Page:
Infographic: Lobsters vs. Langostinos

Published on
June 15, 2015

This year’s celebration of National Lobster Day is being met with steep prices in the U.S. northeast after an unusually cold winter stymied supply.

New England’s springtime lobster stock has dwindled significantly following months of record-breaking snowfall and cold fronts at the onset of 2015, industry observers posit – the water simply hasn’t reached a temperature warm enough to bring the lobsters in closer proximity to shore. But while stock is down, demand is still booming, which has left some retailers with little choice but to boost their prices.

"This is the first time I have had to raise prices in 6 years," Susan Povich, owner of Red Hook Lobster Pound in Brooklyn, told CNN Money. Whole lobsters are currently selling at USD 15.99 (EUR 14.19) at Povich’s establishment, a leap over last year’s price of USD 12 (EUR 10.65).

Over the past few years, international demand for U.S.-caught lobster has skyrocketed, with China importing USD 90 million (EUR 79.8 million) worth of the crustacean in 2014. Waters are expected to warm by late July into August, and with warmer oceans, the lobster stock should rise once more according to Matt Jacobson, executive director of the Maine Lobster Marketing Collaborative, and CNN Money.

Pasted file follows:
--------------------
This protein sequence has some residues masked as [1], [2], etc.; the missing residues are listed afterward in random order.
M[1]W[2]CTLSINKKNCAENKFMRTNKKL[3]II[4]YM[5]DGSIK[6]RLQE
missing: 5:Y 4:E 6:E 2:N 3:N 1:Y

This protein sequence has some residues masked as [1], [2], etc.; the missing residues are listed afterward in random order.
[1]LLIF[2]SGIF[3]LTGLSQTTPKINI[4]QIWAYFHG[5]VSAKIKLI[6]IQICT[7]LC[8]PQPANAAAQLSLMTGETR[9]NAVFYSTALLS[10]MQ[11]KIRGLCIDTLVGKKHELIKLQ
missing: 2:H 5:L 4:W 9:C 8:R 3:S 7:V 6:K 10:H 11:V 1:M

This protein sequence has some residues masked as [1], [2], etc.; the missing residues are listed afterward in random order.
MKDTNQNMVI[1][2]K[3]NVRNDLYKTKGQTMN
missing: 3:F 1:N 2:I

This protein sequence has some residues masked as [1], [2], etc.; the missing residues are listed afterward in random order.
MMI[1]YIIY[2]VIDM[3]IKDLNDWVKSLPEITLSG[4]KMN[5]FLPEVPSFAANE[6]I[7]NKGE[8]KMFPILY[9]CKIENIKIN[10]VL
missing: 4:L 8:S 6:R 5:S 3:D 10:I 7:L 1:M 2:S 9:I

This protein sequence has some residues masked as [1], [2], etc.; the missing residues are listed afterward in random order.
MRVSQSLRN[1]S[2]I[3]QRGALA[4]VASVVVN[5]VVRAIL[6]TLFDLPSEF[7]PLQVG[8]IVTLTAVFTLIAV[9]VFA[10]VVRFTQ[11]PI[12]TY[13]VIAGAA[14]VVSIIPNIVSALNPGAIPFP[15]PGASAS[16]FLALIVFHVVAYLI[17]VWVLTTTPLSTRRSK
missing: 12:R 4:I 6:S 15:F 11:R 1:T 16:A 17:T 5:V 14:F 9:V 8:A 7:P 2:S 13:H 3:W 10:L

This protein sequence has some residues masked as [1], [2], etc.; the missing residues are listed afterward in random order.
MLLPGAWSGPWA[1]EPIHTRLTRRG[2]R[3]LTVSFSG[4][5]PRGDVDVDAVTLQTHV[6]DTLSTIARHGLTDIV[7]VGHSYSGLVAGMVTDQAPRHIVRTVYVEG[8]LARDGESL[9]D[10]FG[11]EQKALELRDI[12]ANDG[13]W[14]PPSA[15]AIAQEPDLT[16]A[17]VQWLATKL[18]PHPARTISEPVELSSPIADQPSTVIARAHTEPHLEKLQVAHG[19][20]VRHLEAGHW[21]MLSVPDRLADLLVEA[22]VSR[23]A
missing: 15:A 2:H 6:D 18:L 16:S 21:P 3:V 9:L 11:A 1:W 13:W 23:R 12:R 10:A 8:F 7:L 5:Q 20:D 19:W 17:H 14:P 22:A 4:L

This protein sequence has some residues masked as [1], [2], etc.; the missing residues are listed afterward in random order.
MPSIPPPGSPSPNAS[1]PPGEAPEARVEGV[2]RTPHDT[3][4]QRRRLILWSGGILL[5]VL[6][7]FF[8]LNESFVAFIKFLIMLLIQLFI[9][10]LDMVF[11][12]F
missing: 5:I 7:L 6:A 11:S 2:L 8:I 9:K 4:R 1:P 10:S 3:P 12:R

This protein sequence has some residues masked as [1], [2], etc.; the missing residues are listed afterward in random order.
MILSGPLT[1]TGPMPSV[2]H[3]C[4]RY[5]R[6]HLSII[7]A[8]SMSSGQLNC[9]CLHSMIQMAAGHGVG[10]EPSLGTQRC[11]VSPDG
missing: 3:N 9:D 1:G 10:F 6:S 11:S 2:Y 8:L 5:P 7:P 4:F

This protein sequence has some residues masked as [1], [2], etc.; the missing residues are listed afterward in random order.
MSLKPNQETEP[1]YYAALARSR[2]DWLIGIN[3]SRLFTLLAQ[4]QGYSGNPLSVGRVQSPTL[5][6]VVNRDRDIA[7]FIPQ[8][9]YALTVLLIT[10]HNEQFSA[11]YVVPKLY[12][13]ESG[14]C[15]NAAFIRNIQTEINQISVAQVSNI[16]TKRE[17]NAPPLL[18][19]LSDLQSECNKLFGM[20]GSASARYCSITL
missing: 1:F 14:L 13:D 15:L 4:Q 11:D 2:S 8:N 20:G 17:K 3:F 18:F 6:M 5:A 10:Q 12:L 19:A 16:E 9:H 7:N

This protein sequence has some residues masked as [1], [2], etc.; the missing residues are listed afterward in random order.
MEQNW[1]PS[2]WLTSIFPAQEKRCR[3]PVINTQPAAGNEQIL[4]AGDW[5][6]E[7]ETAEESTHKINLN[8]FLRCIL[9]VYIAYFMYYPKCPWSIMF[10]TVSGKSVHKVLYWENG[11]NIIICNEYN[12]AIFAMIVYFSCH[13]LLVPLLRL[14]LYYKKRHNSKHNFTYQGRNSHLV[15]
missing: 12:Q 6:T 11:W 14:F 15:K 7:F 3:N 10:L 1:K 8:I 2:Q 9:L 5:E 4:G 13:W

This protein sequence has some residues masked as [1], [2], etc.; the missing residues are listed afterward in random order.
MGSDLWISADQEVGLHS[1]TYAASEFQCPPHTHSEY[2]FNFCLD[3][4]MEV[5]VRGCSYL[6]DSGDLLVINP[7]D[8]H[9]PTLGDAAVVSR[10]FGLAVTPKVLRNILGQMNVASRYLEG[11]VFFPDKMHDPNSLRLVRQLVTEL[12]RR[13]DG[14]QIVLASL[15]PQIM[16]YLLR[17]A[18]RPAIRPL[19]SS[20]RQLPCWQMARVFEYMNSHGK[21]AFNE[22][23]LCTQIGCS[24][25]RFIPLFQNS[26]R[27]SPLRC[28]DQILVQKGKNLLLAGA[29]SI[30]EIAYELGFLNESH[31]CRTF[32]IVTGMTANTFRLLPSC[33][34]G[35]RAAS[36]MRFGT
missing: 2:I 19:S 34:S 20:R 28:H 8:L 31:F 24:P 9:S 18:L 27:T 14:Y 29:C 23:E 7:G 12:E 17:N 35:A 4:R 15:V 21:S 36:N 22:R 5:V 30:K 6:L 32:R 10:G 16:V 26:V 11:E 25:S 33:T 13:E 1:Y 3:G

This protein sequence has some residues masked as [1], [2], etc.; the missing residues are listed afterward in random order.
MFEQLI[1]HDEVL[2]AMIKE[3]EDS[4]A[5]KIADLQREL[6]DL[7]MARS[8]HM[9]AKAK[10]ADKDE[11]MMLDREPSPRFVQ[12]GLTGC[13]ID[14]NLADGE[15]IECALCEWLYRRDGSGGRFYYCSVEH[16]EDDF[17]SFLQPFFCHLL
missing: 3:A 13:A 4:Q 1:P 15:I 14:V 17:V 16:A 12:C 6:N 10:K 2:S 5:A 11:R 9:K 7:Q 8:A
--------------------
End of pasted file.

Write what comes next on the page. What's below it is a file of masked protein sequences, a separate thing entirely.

Langostinos have been used by retailers and restauranteurs as an inexpensive addition and alternative to lobster in the past, a trend that could arise once more if prices remain high during summer months when demand typically increases. Take a look at how lobsters and langostinos (Spanish for “little lobster") differ and relate in the infographic below.

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